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From: Tania Kadakia
Chicago, IL
I live in a 4 story condo building in Chicago with lots of ledges. We did not have pigeons for more than 5 years, but then suddenly, about 4 weeks ago, 10 or so of them moved in. Can you help with both how to get rid of them and with understanding about any health hazards?

We would really prefer not to use spikes becuase they look awful. The developer of our building said he put Hot Foot on the building and that's what kept the pigeons away for 5 years. Are you familiar with this product? The maker says that unlike other products, Hot Foot does not rely on being sticky to get rid of the pigeons (which would just get stuck with leaves and other junk). Instead it is unpleasant to touch (it's "hot" i guess). It comes with a 2 year warranty if installed correctly.

The contractors I spoke to say we should spray the building exterior for mites becuase they can get into the building. Also, since the pigeons are right over our front door, we are tracking poop into the building (though we try not to of course). Is this really hazardous in reletively small amounts? Also, I've heard that pigeon poop is really corrosive and can harm our building. Our buiding was built in 1890 and is partially built with some kind of soft decorative stone.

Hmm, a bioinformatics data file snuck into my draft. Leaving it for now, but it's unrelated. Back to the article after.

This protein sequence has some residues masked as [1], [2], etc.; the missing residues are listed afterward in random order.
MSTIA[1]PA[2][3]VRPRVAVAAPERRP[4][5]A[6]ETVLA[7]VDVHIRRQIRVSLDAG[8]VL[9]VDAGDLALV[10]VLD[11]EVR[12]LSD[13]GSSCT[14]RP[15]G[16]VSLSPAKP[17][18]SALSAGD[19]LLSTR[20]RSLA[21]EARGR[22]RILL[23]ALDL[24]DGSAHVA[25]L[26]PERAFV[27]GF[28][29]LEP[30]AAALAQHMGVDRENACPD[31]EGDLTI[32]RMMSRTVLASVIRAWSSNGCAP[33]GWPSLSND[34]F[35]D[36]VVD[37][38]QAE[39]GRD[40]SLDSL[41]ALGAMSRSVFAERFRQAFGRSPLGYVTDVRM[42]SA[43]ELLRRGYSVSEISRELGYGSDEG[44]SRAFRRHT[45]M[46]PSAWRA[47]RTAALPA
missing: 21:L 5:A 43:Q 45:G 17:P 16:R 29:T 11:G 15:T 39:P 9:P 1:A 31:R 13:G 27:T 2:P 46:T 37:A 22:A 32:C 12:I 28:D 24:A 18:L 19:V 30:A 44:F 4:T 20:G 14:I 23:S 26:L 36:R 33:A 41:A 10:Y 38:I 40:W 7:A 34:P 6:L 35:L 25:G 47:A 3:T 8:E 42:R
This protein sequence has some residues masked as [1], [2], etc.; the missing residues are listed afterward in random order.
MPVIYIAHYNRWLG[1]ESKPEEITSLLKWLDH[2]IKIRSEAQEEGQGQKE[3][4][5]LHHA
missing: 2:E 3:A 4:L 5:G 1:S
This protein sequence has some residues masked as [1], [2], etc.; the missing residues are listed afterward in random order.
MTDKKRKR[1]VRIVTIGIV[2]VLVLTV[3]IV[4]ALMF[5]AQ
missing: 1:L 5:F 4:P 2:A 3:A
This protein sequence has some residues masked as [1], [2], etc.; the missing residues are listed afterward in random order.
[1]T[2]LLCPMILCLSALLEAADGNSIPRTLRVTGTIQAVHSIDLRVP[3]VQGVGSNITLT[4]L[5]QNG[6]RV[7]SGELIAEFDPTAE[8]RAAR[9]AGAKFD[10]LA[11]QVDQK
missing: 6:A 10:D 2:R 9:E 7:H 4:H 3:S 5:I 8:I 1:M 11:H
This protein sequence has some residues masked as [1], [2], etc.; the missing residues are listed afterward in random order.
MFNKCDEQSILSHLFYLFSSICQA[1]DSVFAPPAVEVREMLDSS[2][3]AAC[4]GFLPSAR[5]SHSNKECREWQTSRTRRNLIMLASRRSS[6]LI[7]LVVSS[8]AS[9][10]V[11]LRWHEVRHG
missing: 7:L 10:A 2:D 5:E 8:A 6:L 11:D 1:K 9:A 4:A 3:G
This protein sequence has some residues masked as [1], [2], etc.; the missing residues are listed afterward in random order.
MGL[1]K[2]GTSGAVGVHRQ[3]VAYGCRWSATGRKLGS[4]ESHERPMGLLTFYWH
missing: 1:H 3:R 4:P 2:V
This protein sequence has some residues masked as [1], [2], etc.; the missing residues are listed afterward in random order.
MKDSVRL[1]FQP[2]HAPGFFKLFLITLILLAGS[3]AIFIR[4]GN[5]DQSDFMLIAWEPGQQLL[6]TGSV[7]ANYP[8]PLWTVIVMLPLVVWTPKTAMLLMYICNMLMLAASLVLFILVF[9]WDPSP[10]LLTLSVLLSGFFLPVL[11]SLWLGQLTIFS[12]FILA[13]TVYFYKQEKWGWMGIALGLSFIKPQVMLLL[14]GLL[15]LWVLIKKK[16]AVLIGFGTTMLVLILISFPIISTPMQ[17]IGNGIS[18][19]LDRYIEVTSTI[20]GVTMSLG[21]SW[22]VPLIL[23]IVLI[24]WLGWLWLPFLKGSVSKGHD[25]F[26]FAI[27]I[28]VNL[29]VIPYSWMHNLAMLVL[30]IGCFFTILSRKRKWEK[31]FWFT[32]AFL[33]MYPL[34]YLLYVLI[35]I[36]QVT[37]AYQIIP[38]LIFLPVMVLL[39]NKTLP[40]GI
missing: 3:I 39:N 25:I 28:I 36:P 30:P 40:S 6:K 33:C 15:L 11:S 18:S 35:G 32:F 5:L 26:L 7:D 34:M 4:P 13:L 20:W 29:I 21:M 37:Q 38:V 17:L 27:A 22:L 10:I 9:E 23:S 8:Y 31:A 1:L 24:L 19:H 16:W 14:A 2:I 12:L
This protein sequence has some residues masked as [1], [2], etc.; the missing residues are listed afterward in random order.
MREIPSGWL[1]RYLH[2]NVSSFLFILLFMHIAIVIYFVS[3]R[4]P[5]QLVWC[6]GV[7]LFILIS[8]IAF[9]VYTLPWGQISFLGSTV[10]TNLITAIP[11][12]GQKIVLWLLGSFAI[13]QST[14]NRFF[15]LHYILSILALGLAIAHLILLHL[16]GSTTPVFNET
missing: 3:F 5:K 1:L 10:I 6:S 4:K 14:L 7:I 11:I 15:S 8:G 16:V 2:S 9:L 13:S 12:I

Finally, one of the pigeon control companies I called was all ready to put out poison. I've heard this is illegal. Is that true? Not that I want to use this method - of course I want to avoid it if at all possible - but I really dont' want pigeons on our building.

Thanks very much for you help.

Extension Message
From: Laura Kammin
Visiting Extension Specialist, Pollution Prevention
Extension-Illinois-Indiana Sea Grant College Program
I am not familiar with the Hot Foot product and cannot speak to its effectiveness. It is unnecessary to spray the building exterior for mites. Bird droppings can be a source of salmonella, but as long as the entry way is cleaned regularly, the amounts being tracked in are probably harmless. Large amounts of bird droppings can damage paint and exterior building surfaces. The amount left by a handful of birds will be taken care of my regular rain events. Pigeons are not covered by federal or Illinois wildlife laws because they are not native to the United States. However, the use of poisons for pigeon control is not recommended due to the possibility of killing non-target species.

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